Sunday 27 July 2008

The shape I'm in.

So what does chemo feel like? To be honest, it's completely different for everybody: like childbirth, no two experiences are the same. Want to know what chemo feels like for me? Because, no matter how hard I try, there is no possible way of telling you so that you'll understand. I'll give it a try, mind, but I bet I just can't even get close. And, just like chemo itself, I suspect that reading this post won't be for the faint hearted. Squeamish? Get over it. I've had to learn the hard way that breast cancer isn't all flowers and visitors and cards and simple operations and well-wishes and attention and seahorse-shaped helium balloons, so you can too.

The first night after having the chemo drugs was horrific. Can't-keep-anything-down sickness, shakes and shivers, diarrhoea, wanting to rip out my veins, fainting, aching, heart palpitations, all-over bone pain, sweating, panicking, totally unable to process my own thoughts, watching as my joints swell and itch, being able to do nothing but sway and say 'for fuck's sake, for fuck's sake, for fuck's sake' over and over. Can you imagine how difficult that must have been for P and my parents to witness? (My poor folks have not only had to live with the fact that their daughter has cancer, but that she says 'fuck' a lot.)

The days thereafter, while 1000% better in comparison, have still been cripplingly challenging. Nausea, exhaustion, aching bones, headaches, stomach pains and – worst of all – a complete messing with your head. Chemo (at least the first night after having it) must be like heroin addiction or cold turkey: it mucks up your looks and screws with your mind. It turns you into a different person. It takes away who you are and makes you 24-7 tearful and depressed and confused and paranoid and tetchy and unable to understand anyone around you. It makes you irritable and annoyed with the people closest to you, when all you want to do is tell them that you love them so much, and that they're the only reason you can be arsed to go through all this, and that without them there'd be no point.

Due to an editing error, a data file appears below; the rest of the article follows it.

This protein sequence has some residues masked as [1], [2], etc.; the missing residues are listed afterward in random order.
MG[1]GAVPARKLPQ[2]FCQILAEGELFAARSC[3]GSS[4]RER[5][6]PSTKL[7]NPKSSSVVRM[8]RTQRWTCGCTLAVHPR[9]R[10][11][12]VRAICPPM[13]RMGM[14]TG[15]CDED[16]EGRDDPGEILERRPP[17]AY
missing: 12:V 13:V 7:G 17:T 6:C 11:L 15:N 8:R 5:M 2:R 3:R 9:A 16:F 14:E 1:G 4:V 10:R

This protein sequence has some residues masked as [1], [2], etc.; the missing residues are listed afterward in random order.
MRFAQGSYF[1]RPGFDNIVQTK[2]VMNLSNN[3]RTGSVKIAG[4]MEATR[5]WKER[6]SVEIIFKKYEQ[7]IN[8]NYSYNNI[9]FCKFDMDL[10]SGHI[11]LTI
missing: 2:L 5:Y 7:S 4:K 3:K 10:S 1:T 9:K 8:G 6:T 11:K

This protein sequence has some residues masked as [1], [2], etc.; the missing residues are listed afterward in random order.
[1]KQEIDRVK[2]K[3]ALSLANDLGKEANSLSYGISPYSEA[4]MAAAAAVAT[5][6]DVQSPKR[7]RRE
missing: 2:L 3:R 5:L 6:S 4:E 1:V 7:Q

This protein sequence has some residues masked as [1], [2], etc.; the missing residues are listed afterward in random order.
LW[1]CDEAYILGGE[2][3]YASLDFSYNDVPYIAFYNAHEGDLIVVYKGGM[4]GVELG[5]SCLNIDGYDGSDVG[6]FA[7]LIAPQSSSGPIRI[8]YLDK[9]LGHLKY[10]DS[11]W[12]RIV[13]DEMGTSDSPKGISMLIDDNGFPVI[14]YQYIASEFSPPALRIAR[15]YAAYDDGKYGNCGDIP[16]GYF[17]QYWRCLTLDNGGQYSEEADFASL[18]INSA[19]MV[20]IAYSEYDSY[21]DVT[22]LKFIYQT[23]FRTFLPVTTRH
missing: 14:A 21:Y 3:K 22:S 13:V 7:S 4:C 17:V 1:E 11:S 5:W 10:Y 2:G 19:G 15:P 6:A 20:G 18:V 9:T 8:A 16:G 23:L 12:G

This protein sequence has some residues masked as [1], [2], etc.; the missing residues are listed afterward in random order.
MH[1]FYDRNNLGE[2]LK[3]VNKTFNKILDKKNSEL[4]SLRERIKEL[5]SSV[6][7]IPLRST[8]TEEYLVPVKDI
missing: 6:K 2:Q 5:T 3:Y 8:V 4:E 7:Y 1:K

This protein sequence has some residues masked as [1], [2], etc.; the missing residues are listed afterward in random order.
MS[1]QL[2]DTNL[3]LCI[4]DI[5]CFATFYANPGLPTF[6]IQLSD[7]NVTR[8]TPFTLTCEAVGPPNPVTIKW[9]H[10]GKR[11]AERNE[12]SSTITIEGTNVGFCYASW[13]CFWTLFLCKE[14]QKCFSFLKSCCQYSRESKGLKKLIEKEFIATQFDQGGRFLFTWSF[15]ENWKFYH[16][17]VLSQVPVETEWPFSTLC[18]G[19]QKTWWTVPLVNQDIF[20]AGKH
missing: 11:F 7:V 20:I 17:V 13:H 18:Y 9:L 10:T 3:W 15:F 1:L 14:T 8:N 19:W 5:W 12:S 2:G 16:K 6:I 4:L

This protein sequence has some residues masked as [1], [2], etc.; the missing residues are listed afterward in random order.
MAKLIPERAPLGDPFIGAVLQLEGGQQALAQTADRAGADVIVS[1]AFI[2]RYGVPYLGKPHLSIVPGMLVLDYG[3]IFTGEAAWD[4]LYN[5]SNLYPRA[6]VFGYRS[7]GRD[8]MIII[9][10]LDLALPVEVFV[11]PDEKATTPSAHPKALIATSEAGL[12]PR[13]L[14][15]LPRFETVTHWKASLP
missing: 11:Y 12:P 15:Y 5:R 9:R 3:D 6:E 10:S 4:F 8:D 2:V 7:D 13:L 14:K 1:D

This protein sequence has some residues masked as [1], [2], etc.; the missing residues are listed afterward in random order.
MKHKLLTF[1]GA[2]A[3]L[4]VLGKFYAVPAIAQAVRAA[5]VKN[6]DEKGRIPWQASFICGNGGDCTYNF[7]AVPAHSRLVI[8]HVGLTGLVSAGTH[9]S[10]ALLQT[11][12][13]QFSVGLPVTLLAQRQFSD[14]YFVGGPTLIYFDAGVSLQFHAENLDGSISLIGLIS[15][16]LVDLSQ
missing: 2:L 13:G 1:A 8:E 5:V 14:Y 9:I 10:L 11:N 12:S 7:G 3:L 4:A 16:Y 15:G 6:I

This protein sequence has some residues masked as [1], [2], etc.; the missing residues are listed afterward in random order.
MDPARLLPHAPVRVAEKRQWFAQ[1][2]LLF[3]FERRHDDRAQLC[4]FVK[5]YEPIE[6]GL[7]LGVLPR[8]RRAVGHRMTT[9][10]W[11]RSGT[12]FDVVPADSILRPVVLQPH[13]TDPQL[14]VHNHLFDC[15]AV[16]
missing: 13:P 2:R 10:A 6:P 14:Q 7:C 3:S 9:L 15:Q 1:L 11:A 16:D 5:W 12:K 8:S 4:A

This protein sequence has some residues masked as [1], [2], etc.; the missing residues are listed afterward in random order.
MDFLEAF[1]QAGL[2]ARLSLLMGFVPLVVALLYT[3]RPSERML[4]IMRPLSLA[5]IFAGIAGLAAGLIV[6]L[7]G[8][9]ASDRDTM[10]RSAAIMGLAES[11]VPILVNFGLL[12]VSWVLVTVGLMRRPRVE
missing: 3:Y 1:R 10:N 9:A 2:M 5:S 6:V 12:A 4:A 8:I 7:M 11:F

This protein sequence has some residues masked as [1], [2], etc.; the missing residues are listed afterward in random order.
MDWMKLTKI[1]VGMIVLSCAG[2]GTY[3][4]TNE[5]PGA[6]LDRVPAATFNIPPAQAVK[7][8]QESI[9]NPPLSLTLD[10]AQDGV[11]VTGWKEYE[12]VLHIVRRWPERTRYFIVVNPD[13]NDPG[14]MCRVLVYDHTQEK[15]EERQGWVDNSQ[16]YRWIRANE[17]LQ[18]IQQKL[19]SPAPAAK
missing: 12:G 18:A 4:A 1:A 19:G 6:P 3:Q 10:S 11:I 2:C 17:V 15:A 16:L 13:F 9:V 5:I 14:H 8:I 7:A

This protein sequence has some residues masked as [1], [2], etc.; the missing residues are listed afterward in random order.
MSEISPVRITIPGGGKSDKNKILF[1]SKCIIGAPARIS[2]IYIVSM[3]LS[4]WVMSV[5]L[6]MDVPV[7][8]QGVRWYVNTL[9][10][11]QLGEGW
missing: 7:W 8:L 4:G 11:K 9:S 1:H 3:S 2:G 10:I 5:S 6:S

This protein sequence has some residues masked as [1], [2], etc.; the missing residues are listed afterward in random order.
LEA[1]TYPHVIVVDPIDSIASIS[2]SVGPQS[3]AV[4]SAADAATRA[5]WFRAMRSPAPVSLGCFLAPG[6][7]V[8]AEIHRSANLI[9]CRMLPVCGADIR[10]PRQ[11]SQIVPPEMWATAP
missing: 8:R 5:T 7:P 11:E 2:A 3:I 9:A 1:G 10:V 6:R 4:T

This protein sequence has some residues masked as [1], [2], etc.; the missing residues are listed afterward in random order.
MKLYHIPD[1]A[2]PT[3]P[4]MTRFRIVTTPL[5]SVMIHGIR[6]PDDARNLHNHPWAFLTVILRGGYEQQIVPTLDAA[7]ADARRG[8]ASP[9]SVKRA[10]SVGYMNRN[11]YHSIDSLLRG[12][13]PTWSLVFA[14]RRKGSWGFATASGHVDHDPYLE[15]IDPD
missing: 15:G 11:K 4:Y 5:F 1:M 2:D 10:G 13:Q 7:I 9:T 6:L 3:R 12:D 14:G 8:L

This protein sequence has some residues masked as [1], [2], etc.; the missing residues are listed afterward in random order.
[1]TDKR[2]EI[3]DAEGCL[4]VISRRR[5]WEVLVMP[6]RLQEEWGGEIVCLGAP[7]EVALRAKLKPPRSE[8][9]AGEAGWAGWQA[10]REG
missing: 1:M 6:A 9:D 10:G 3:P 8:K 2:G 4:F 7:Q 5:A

How do so many people do this? Just how have so many people managed it and seen the other side? I'm only a couple of days into my first cycle and already wondering how I can spend the rest of the year handling this shit. For probably the first time since this all began, I'm feeling really bloody blood-boiling angry and very hard done by. (And I'm hoping you'll excuse me this long whinge. And if not then, please, just fuck off out of my blog.) I am twenty-fucking-eight. On the hottest weekend of the year, I should be sitting outside a pub in the glorious sun, drinking lager shandies and talking to my man or my folks or my mates about where to go on holiday, who's doing what for new year, whether there'll be a series three of Gavin and Stacey, if anyone really gives a shit about the Coldplay comeback, or what Derby County's chances are for next season. But no. Instead I'm craving a cold, dark room, a decent few hours' sleep and a way out of this physical and mental... I don't know what... unfairness. Going through chemo has got to be the pinnacle of human endurance. 

Oddly enough I've become pretty addicted to Born Survivor: Bear Grylls on the Discovery Channel of late, and even his exploits are beginning to look easy compared to this. Parachuting onto the Patagonian ice? Simple. Staring an angry pack of African elephants in the eye? No problem. Biting the head off a sandfish lizard? Bring it on. Whatever he's done, compared to chemo it's like eating cake. (Not that it's going to stop me watching, like – that guy is mental.)